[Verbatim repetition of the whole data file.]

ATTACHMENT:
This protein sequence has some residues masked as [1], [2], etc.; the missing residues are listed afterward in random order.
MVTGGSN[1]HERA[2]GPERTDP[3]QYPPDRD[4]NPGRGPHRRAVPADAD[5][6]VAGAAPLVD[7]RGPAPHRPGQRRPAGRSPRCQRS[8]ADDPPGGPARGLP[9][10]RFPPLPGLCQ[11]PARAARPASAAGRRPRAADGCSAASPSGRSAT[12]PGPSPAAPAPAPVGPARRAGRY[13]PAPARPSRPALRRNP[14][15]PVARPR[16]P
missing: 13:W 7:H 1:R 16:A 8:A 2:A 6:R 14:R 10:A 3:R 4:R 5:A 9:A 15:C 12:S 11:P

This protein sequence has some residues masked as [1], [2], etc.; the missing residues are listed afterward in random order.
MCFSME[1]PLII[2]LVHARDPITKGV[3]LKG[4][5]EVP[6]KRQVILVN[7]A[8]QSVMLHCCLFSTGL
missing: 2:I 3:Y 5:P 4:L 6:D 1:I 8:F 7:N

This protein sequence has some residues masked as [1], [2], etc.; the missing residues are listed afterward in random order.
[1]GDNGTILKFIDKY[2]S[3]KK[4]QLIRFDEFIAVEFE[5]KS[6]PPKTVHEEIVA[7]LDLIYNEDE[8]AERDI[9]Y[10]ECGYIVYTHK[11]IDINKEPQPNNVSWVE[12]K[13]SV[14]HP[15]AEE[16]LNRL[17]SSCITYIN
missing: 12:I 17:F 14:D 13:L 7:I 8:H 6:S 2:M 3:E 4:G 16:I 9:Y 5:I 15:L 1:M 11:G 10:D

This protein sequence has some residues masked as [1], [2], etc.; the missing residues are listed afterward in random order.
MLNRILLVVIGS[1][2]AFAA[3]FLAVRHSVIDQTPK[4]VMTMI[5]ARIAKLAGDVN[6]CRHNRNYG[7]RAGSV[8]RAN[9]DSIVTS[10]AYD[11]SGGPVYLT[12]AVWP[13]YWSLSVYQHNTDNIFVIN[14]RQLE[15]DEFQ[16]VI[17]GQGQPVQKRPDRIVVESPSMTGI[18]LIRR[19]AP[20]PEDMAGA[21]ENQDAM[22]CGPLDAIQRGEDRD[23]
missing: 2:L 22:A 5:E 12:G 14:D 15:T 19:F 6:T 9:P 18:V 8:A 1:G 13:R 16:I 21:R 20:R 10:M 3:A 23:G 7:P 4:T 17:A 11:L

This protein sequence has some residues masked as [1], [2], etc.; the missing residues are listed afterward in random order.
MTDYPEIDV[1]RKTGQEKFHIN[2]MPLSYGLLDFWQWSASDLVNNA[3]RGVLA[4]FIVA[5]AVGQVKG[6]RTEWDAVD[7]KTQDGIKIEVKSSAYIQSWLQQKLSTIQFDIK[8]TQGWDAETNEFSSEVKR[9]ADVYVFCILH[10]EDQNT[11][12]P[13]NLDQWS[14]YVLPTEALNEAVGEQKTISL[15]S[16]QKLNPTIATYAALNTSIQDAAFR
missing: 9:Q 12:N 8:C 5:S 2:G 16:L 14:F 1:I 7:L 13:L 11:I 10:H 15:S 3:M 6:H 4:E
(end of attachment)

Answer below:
This protein sequence has some residues masked as [1], [2], etc.; the missing residues are listed afterward in random order.
MVTGGSN[1]HERA[2]GPERTDP[3]QYPPDRD[4]NPGRGPHRRAVPADAD[5][6]VAGAAPLVD[7]RGPAPHRPGQRRPAGRSPRCQRS[8]ADDPPGGPARGLP[9][10]RFPPLPGLCQ[11]PARAARPASAAGRRPRAADGCSAASPSGRSAT[12]PGPSPAAPAPAPVGPARRAGRY[13]PAPARPSRPALRRNP[14][15]PVARPR[16]P
missing: 13:W 7:H 1:R 16:A 8:A 2:A 6:R 14:R 10:A 3:R 4:R 5:A 9:A 15:C 12:S 11:P

This protein sequence has some residues masked as [1], [2], etc.; the missing residues are listed afterward in random order.
MCFSME[1]PLII[2]LVHARDPITKGV[3]LKG[4][5]EVP[6]KRQVILVN[7]A[8]QSVMLHCCLFSTGL
missing: 2:I 3:Y 5:P 4:L 6:D 1:I 8:F 7:N

This protein sequence has some residues masked as [1], [2], etc.; the missing residues are listed afterward in random order.
[1]GDNGTILKFIDKY[2]S[3]KK[4]QLIRFDEFIAVEFE[5]KS[6]PPKTVHEEIVA[7]LDLIYNEDE[8]AERDI[9]Y[10]ECGYIVYTHK[11]IDINKEPQPNNVSWVE[12]K[13]SV[14]HP[15]AEE[16]LNRL[17]SSCITYIN
missing: 12:I 17:F 14:D 13:L 7:I 8:H 6:S 2:M 3:E 4:G 16:I 9:Y 5:I 15:L 1:M 11:G 10:D

This protein sequence has some residues masked as [1], [2], etc.; the missing residues are listed afterward in random order.
MLNRILLVVIGS[1][2]AFAA[3]FLAVRHSVIDQTPK[4]VMTMI[5]ARIAKLAGDVN[6]CRHNRNYG[7]RAGSV[8]RAN[9]DSIVTS[10]AYD[11]SGGPVYLT[12]AVWP[13]YWSLSVYQHNTDNIFVIN[14]RQLE[15]DEFQ[16]VI[17]GQGQPVQKRPDRIVVESPSMTGI[18]LIRR[19]AP[20]PEDMAGA[21]ENQDAM[22]CGPLDAIQRGEDRD[23]
missing: 2:L 22:A 5:E 12:G 14:D 15:T 19:F 6:T 9:P 18:V 8:A 1:G 13:R 16:I 21:R 20:R 10:M 3:A 23:G 7:P 4:T 17:A 11:L

This protein sequence has some residues masked as [1], [2], etc.; the missing residues are listed afterward in random order.
MTDYPEIDV[1]RKTGQEKFHIN[2]MPLSYGLLDFWQWSASDLVNNA[3]RGVLA[4]FIVA[5]AVGQVKG[6]RTEWDAVD[7]KTQDGIKIEVKSSAYIQSWLQQKLSTIQFDIK[8]TQGWDAETNEFSSEVKR[9]ADVYVFCILH[10]EDQNT[11][12]P[13]NLDQWS[14]YVLPTEALNEAVGEQKTISL[15]S[16]QKLNPTIATYAALNTSIQDAAFR
missing: 9:Q 12:N 8:C 5:S 2:G 16:L 14:F 1:I 7:L 13:L 11:I 10:H 15:S 3:M 6:H 4:E